WASHINGTON — Football has frequently been compared to war, but rarely has that comparison been made as vividly as it was by former Notre Dame football coach Lou Holtz during a recent Fox News program. “When they stormed Normandy, they knew that there were going to be casualties, there was gonna be risk,” Holtz said, likening the prospect of playing college football in the midst of the coronavirus pandemic to the Allied invasion of France in 1944.
Even before the coronavirus, football had become a thoroughly politicized sport, too violent for some on the left and too woke for some on the right. But then came the pandemic, and President Trump saw an opportunity. Much as with wearing masks and reopening schools, Trump has turned playing football into yet another battle in the culture wars. Such battles often make reasoned debate difficult, but they do force nearly every American paying attention to choose a side.
And to Trump and his closest supporters, playing college football this fall is tantamount to driving the Germans back from Omaha Beach 76 years ago. Vice President Mike Pence said so himself, more or less, on Twitter. “America needs College Football!,” he wrote in an Aug. 10 post. He said it was “important” to “our Nation” but did not explain why.
College football can seem like an economic juggernaut, but that is more Saturday afternoon perception than anything else. In the Power Five conferences, where the very best teams are concentrated, football teams can generate revenue of between $50 million and $140 million per year, says Smith College sports economist Andrew Zimbalist.
But, he says, “virtually all of that goes back into football or other sports,” with “the overwhelming majority” of schools actually losing money on athletics. “College sports, in general, is not a money-making proposition,” Zimbalist told Yahoo News. “It doesn’t feed the schools financially.”
The University of Michigan, for example, made $127 million from its football team in 2018. Michigan also has $300.4 million of athletics-related debt. Further, since the school has an endowment that stood at $12.4 billion at the end of 2019, the football revenue figure is effectively insignificant, especially since Michigan reaped $500 million from returns on the investments it made on that endowment.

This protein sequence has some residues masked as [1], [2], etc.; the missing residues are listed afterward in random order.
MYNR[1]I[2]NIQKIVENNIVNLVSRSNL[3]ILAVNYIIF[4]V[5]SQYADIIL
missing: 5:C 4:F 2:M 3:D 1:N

Sports, of course, transcends economics, not to mention politics. But even at schools where football is immensely popular, health experts worry that now is not the time to resume play. Dr. Charlotte Baker is an epidemiologist at Virginia Tech, whose Hokies have appeared in 33 bowl games and have spent a total of 304 weeks on the Associated Press’s ranking of the nation’s top 25 teams. “I understand that everyone wants football back,” Baker told Yahoo News. But wanting is not enough. “As a society, we don’t have this under control enough.”
The coronavirus does appear to spread much more easily in confined spaces, which would seem to argue in favor of a sport played on 57,600-square-foot expanses of open-air field. “Outdoors is always safer than indoors,” said Lydia Bourouiba, director of the Fluid Dynamics of Disease Transmission Laboratory at MIT. But, she said, “close interactions even outdoors” could pose a risk. Football is rife with such interactions, including huddles, dog piles and rows of linemen facing off mere inches away from each other.
Trump has downplayed such risks, arguing that football players are simply too fit to become sickened by the coronavirus. That argument lacks supporting evidence, but it does have an obvious political advantage. If there are players on the field come October, it will seem as if Trump is defeating the virus. Plus, many of the fans are likely to be potential Trump voters, since college football is one of the nation’s most Republican sports, along with golf and NASCAR.
Trump had previously tried to turn NASCAR’s rejection of Confederate iconography into a campaign issue, but that didn’t get much traction. College football could be a more potent issue, since it is more directly tied to the reopening of academic institutions.
Trump and Pence have tweeted or spoken about college football many times in the last several weeks. Canceling the football season would be a “tragic mistake,” Trump believes. He has not deemed the cancellation of women’s basketball or men’s soccer seasons similarly tragic.
“Like millions of sports fans across the nation, President Trump is eager to see college football return this fall,” White House spokesperson Judd Deere told Yahoo News in response to questions about why the president was focusing on that sport. “The fans want it and the coaches want it, but most importantly, the players want to play, and there are ways to do so safely.”